Polyamory: When love, like music is celebrated in abundance

We are all traveling composers on varied relational journeys.

Polyamory is the philosophy or state of being in love or romantically involved with more than one person at the same time. About 10 years ago I became acquainted with polyamory through reading a number of well cited books on the topic. With each new book and eventually articles and podcasts the concept of maintaining multiple positive and loving relationships became more tangible and concrete.

Through research and reflection polyamory became a way to reframe my life’s relationships in a way that made more sense. I fall in love easily and have had a number of significant relationships that did not culminate in ‘till death do us part’ marriages but have significantly influenced every part of my being and life.

Being polyamorous has provided a structural framework for acknowledging my nontraditional, long-term committed relationships while being present for new and varied interactions and relationships with amazing people who continually intrigue, challenge, and nurture me.

I’ve struggled to illustrate what polyamory and the relationships I’ve been afforded feel like to people who are not polyamorous. While I believe monogamy is a completely valid, positive, and fulling construct for many people I feel strongly that acknowledging and illustrating the abundance and creativity available through polyamory is important.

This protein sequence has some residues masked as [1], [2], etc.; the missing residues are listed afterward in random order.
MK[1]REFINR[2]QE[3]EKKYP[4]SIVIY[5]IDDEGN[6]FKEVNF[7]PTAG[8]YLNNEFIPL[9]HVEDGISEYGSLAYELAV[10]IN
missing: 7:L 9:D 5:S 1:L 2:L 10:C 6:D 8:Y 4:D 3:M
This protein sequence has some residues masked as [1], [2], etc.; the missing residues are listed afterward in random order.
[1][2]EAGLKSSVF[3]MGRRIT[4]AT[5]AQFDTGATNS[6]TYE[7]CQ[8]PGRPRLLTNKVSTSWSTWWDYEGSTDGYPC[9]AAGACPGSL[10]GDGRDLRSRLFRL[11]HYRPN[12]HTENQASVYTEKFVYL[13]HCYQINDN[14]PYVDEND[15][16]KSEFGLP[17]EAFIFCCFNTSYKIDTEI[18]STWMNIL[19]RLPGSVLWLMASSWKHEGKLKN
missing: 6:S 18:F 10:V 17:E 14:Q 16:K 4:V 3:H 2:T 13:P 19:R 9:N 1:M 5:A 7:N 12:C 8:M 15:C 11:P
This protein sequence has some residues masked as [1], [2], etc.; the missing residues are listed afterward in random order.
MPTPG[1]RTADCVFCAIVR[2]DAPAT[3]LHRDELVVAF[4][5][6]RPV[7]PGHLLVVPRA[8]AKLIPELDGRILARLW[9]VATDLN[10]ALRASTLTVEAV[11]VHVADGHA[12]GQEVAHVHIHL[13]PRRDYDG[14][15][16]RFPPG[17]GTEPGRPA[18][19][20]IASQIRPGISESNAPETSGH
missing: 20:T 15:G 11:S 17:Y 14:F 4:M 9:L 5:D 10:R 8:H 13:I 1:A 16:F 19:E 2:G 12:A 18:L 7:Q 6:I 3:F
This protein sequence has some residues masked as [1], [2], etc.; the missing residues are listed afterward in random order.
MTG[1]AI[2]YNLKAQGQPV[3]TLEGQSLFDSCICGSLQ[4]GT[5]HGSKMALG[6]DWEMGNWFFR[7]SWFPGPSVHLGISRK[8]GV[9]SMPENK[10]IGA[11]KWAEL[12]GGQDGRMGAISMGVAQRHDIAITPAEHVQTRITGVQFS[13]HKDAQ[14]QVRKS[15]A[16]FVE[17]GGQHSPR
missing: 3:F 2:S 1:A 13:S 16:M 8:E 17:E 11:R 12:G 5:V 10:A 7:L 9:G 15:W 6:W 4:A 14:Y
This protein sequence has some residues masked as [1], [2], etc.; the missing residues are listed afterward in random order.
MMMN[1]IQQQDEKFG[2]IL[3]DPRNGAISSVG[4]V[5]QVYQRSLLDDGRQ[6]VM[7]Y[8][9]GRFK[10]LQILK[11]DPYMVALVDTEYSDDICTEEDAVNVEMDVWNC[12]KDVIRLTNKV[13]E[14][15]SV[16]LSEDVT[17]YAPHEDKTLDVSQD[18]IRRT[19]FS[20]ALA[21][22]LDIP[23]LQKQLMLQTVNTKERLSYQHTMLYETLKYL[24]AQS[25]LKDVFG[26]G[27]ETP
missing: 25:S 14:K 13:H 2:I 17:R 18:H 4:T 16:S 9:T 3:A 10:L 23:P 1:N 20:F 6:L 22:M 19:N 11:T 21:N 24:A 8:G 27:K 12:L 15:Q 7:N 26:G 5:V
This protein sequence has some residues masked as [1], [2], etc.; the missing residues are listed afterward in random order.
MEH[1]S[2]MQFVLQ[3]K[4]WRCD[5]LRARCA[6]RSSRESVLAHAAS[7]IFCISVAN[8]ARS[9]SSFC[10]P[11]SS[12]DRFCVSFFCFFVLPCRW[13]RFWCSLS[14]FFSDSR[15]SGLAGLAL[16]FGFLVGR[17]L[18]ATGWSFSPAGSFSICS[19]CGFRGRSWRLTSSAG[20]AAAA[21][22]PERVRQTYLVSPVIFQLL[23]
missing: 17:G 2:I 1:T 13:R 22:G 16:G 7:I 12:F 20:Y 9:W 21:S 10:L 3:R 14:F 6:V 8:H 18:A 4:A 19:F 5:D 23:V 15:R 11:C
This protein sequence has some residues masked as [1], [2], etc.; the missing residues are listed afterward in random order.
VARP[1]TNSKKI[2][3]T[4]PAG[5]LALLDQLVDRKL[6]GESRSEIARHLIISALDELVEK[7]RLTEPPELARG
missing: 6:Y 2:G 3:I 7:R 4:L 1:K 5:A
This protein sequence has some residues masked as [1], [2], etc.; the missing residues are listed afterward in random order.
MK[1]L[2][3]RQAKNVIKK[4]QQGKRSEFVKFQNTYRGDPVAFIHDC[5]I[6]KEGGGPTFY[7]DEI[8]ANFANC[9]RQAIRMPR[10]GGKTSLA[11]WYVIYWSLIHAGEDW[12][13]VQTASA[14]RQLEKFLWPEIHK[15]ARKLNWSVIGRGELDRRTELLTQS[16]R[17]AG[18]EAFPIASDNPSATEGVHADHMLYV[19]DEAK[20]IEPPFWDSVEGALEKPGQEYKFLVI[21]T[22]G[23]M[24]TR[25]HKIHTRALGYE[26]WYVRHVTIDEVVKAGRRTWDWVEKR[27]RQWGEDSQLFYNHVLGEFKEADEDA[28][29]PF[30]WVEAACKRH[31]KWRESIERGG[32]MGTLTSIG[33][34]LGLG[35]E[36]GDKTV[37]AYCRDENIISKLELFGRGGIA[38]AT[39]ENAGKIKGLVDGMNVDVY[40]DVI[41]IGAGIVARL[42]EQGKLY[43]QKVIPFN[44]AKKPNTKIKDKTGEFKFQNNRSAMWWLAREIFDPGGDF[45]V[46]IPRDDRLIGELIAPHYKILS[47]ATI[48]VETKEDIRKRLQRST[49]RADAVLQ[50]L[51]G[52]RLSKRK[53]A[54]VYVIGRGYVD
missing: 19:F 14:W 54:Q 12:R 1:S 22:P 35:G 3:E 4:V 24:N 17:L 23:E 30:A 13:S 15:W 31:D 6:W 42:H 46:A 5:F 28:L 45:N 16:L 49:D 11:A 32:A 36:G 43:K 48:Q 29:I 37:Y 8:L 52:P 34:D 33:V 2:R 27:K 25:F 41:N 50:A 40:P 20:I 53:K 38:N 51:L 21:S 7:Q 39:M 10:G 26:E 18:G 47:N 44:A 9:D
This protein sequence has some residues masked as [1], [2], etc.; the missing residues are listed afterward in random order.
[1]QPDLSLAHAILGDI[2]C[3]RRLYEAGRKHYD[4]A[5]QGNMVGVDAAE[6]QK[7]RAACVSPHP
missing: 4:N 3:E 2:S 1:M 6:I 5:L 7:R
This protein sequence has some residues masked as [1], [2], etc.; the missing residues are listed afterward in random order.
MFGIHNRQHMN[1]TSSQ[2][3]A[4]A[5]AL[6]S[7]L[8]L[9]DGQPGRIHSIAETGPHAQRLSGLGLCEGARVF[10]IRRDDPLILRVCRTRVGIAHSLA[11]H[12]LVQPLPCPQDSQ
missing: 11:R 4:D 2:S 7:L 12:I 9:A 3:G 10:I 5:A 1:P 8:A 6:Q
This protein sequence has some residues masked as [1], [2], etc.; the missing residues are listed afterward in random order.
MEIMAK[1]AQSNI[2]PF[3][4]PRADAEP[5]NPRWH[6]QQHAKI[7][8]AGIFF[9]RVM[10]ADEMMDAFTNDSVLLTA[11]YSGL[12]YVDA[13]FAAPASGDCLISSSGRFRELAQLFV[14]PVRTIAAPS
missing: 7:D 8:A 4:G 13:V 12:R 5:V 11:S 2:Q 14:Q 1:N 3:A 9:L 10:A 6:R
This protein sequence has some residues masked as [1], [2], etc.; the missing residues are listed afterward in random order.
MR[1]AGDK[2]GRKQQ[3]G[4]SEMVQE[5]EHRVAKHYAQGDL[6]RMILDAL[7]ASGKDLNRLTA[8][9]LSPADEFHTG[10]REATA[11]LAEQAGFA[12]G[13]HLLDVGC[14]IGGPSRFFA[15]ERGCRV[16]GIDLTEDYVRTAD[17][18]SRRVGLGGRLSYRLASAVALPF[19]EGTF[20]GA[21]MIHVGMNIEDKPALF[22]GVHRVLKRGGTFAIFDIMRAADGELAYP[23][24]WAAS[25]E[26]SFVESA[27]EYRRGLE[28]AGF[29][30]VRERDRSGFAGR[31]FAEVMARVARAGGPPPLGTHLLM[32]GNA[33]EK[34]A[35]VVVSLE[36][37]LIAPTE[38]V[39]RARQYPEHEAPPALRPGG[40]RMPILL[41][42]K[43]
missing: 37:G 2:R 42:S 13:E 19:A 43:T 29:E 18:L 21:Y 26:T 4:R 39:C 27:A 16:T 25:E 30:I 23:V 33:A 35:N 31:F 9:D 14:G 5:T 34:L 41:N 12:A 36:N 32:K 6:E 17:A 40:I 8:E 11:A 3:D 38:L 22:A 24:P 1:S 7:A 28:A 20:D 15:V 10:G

Love to me is akin to music and being in a relationship is like being a musician. Each relationship in my life is a unique opportunity to compose a creative tapestry of experience. The depth and influence of each relationship is not best defined by time or exclusivity but rather by composition and chemistry.

Like playing music to a musician, nurturing loving relationships is the essence of life and we must work at continual self improvement. For me, that self improvement has taken the form of nurturing relationships without the expectation of a set outcome. Like a musician I have grown through every relationship interlude and collaboration I’ve been involved in.

Whether infrequent interludes with a companion of 25 years or the day-to-day collaborative intricacy required for a complex symphony, no relationship lessens the value of the others. Even a one-off jam session could open your heart to to a previously unappreciated genre of music.

In fact, the lessons learned in a jam session may likely improve your creativity in composing the symphony. In my relationships I am both teacher and student and the lessons may be brief and profound or long and incremental. Regardless, each relationship is afforded time, energy, and respect as we are all traveling composers on varied relational journeys who together are weaving a global tapestry of love that like music brings hearts and minds together.

2 comments

  1. Maria Miel Iles says:

    Do you have offspring? And if so, how do you tend to their mundane needs, e.g. housing, feeding, car pools, etc., in a polyamorous construct? And if you do have offspring, are these children nurtured in a collective?

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